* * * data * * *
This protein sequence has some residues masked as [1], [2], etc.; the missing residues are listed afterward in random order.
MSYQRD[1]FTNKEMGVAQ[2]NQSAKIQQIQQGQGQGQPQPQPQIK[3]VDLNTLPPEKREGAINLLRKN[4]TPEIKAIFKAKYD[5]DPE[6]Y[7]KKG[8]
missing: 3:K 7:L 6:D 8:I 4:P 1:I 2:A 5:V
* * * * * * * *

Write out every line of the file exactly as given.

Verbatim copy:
This protein sequence has some residues masked as [1], [2], etc.; the missing residues are listed afterward in random order.
MSYQRD[1]FTNKEMGVAQ[2]NQSAKIQQIQQGQGQGQPQPQPQIK[3]VDLNTLPPEKREGAINLLRKN[4]TPEIKAIFKAKYD[5]DPE[6]Y[7]KKG[8]
missing: 3:K 7:L 6:D 8:I 4:P 1:I 2:A 5:V